For those anxious for U.S. news there is KNX (1070 AM) in Los Angeles. This news-oriented radio station comes in rather well after sundown.

"The News" is a daily English-language newspaper published in Mexico City, and is available at a number of stands in La Paz. The local newspaper, "El Sudcaliforniano," contains an English-language article each Saturday (entitled "BCS Today" and written by Jane Firstenfeld). This article contains some general information on goings-on about La Paz, as well as a synopsis of the weeks local news.

La Paz has two movie theaters in the downtown area, and there may be others which have sprung up in the general area. The theater (actually a dual theater) on Revolucion just south of the central plaza often shows U.S. movies with Spanish subtitles.

9. Scenic Views of La Paz

10. Off-beat Dining

Several places for dining, which are not tourist oriented:

Antojitos Carin (formerly Coco's)
Open only for breakfast (6AM-11AM). Located on Colima about three-four blocks east of the CCC supermarket, and on the north side of the street.

Mariscos Mar de Cortez
Seafood under a palapa roof on 5 de Febrero. It is on the north side of the street about five blocks east of Abasolo.

Esquisito Hotdogs
My favorite vendor is located at Abasolo and Encinas. He operates out of his driveway after sundown. This is on the southwest corner across from Agencia Arjona. The hotdogs are wrapped in bacon and supplied with any number of toppings ("con todo" for the adventurous). He also makes a fine hamburger.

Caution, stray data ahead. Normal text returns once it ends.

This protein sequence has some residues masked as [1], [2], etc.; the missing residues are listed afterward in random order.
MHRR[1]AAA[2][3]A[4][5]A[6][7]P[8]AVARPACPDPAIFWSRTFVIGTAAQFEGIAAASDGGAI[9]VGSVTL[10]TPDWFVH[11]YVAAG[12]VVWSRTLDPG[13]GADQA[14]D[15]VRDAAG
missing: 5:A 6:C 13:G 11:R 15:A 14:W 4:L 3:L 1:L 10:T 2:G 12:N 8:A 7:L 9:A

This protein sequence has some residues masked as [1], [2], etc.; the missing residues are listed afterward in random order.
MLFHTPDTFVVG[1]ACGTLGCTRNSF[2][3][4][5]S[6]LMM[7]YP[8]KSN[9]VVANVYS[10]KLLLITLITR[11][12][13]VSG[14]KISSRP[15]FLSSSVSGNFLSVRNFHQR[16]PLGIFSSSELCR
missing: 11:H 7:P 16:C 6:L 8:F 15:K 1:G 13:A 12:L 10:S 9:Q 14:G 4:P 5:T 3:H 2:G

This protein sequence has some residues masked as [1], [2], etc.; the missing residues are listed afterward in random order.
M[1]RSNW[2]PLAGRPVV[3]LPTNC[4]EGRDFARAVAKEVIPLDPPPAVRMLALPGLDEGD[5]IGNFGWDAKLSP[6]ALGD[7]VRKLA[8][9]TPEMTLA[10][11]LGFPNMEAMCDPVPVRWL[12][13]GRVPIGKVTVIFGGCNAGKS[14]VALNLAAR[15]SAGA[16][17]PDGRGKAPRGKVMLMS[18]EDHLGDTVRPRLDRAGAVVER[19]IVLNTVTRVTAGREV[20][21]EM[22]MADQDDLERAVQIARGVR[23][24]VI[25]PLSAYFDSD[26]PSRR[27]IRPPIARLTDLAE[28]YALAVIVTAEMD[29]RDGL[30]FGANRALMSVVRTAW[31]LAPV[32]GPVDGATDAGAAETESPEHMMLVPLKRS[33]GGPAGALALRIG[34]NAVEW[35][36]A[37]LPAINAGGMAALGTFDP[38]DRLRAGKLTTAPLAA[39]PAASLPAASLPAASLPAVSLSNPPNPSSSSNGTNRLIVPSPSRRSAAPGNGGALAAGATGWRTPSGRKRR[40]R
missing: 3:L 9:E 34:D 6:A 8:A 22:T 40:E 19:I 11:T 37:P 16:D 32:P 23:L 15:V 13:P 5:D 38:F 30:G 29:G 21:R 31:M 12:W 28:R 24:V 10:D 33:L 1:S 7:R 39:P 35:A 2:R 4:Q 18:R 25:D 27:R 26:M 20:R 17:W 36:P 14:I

Hotel Plaza Real
The dining room in this downtown hotel has excellent meals at reasonable prices. It is open early (7AM) for breakfast. The clients do not normally include the foreign tourist crowd. The location is one block off the Malecón.

Bismark II
An extensive menu of excellent food. Tends to be rather expensive. Located at the northwest corner of Altamirano and Degollado to the east of the downtown area.

Jardin de Plata
Located in El Centenario (several miles north of La Paz on Highway 1), this restaurant offers excellent Italian cuisine (the restaurant is operated by an Italian family). I consider this to be the finest restaurant in the La Paz area. It is located on the right-hand side of the highway leaving La Paz, and is just north of the second speed bump in Centenario. (They even have a website at:

Copyright 1995-2003 Fred T. Metcalf

Baja California Information Pages - Contents Page: